It's been less than two months since I took early retirement, but already I feel the world of fire slipping away. I rarely talk to former employees; they are busily making decisions about my program that I used to make. I don't hear work gossip. I'm invited to a meeting, but wouldn't get paid if I attended, although there are methods and money to do so. I attempt to call to keep my access to a financial system that I'll need to use, and it's obvious that nobody has much of an interest in helping a retiree. I'm a has-been, a "former firefighter."

I was curious about what this would be like. After being a firefighter for 33 years, I wondered if I would feel a little lost to lose that part of my identity. This happens to a lot of people. They flounder, wondering who exactly they are and what their purpose is, after devoting so much time and energy to the job and giving up so much in the process.

I'm discovering I'm not one of those people. I have wonderful memories of my adventurous career, but I don't miss it that much. If I never get in a helicopter again, I'm all right with that. If I only see smoke from a distance, that's fine too. I'll never forget the places I got to see and the people I shared it all with, but it's time for new adventures.

 Although being a wildland firefighter was a large part of my life, I always knew I was more than that. I loved my job, but I was always happy to have time off. There were so many other things I wanted to do. I liked my crews, but I had good friends outside of fire to spend time with, a small but mighty support system. Fire was only one of the things I did.

I'll always look up when a helicopter flies over, and I'll wonder about a smoke column in the distance. I'll always treasure my time out in the forest, saving trees, houses, and sometimes lives. But after a short pause, I'll continue on down the trail, looking out for whatever is around the next turn.






Thursday, February 18, 2021

In praise of the non-alpine start

 I dreaded it on my mountaineering trips: the rustling sounds, the tent zippers coming open, people stomping around, usually at midnight or 1 a.m. It was usually bitterly cold, and nobody felt like eating, but we had to. If you hadn't had the foresight to put anything that might freeze overnight into your sleeping bag, you'd be sorry, even if it meant being crowded in with boot liners, water bottles, batteries, headlamps and cameras.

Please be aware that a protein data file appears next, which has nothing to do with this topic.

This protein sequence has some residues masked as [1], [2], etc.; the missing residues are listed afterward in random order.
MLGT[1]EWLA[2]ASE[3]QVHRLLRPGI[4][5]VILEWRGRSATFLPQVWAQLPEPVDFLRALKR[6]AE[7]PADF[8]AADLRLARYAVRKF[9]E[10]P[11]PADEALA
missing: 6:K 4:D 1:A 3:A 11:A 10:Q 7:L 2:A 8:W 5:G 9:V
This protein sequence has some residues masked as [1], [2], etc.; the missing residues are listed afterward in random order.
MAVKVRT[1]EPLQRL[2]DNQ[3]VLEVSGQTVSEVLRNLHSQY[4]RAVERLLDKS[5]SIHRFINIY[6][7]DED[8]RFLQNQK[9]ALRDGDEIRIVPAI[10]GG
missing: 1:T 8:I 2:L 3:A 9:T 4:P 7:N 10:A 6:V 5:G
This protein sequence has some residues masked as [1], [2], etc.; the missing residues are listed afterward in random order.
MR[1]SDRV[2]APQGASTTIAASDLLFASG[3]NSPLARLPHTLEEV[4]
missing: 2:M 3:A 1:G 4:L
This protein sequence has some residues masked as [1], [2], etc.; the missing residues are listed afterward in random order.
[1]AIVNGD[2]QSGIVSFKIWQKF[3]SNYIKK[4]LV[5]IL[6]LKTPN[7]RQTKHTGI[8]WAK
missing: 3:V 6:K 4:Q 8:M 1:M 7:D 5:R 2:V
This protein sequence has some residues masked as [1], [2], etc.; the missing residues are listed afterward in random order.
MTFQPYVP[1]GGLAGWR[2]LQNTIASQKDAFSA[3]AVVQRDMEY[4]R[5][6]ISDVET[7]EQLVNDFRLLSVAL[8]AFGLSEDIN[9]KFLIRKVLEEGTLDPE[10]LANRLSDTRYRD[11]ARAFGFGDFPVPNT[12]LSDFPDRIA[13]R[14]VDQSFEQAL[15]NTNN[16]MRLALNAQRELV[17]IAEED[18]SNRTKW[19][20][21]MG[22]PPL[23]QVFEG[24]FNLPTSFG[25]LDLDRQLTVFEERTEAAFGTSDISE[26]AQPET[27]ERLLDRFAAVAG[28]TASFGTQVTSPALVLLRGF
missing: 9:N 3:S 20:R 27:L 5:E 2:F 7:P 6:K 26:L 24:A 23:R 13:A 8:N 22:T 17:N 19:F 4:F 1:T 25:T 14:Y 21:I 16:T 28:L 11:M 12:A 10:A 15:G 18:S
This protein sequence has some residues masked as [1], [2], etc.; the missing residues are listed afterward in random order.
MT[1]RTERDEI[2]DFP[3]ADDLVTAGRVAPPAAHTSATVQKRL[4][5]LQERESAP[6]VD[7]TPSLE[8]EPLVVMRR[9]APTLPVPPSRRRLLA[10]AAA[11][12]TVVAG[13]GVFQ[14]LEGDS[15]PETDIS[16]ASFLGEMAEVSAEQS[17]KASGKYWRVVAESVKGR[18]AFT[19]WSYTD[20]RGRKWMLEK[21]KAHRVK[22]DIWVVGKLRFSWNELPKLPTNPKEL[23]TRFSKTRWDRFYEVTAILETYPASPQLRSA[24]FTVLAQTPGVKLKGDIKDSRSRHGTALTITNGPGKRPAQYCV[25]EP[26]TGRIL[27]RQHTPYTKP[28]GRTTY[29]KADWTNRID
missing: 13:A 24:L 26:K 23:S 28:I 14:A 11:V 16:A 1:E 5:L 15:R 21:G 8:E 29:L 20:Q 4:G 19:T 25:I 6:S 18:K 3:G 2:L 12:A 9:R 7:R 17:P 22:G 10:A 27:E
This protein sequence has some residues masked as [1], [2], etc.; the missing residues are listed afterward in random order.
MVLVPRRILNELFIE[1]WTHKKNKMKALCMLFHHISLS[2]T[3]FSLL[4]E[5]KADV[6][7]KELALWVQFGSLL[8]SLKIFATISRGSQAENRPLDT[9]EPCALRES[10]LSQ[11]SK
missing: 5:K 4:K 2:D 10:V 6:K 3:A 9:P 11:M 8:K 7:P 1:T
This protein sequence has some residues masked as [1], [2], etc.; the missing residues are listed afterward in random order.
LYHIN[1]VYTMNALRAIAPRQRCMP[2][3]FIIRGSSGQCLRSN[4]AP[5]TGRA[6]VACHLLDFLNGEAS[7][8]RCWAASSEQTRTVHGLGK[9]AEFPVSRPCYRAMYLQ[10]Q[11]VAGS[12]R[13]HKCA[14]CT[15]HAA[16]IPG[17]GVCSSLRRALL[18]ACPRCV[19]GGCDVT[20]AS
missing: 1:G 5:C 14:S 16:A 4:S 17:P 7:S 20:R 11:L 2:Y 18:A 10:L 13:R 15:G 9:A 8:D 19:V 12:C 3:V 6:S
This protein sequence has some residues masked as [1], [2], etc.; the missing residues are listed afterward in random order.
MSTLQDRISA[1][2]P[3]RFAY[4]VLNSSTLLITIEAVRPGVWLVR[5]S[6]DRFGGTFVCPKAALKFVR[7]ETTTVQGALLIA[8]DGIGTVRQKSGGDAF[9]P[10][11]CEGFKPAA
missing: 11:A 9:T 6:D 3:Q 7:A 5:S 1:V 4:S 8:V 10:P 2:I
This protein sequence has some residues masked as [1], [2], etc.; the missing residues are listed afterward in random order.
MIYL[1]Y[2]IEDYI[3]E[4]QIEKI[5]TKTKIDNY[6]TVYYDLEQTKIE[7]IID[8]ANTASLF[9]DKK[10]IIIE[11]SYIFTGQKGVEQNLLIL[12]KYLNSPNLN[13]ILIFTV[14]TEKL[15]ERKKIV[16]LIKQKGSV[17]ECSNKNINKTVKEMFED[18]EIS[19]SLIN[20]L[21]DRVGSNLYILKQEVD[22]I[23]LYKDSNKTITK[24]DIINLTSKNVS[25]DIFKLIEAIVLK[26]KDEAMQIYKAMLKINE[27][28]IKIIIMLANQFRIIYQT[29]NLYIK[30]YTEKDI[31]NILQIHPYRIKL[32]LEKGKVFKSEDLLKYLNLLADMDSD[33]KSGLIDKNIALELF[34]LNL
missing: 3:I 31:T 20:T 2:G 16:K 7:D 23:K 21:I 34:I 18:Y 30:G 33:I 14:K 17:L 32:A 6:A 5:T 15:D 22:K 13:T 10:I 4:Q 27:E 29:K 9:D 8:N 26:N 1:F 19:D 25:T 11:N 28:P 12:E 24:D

The alpine start is necessary if you have a long way to go and if you want to be headed down before snow conditions change, falling rock and ice danger mounts because of warming temperatures, or darkness falls. I never liked it though. At 19,000 feet on a Himalayan peak, I tossed and turned, checking the time compulsively, while my tentmate Lesley snored away contentedly. I knew we would have to get up soon and this made sleep impossible.

In the summer, starting out early to hike is easy. It's warm and the sun is up. You want to avoid any tourist hordes. Winter is harder. Lately the temperatures have been below zero for the highs. The roads are icy. Luckily, I have some hiking buddies who like to adjust start times in the winter. Maybe they went out the night before and need a more relaxing morning, or they walk their dogs or shovel their driveways. We often meet at 10 or later, if the trailhead is close.

In past years I might have called myself lazy to get going that late. I've discovered though that there are some benefits to it. Obviously, it's warmer. Around here in the winter, the sun sometimes hides in the clouds and there is an inversion until later in the day. Many times I've arrived back at the trailhead to see the sun just breaking out, probably brilliantly illuminating the frigid peak or lake I tagged and raced away from to avoid hypothermia. Also, delaying the start time sometimes means a group of snowshoers has packed down the trail; thanks guys! Too, I have some hiking friends who just can't get going earlier. I wouldn't want to miss out on being with them.

The non-alpine start is especially possible this time of year as the days get longer. Starting at noon, we can still cover 10 miles and be at the car by dusk. And we can see the sunset!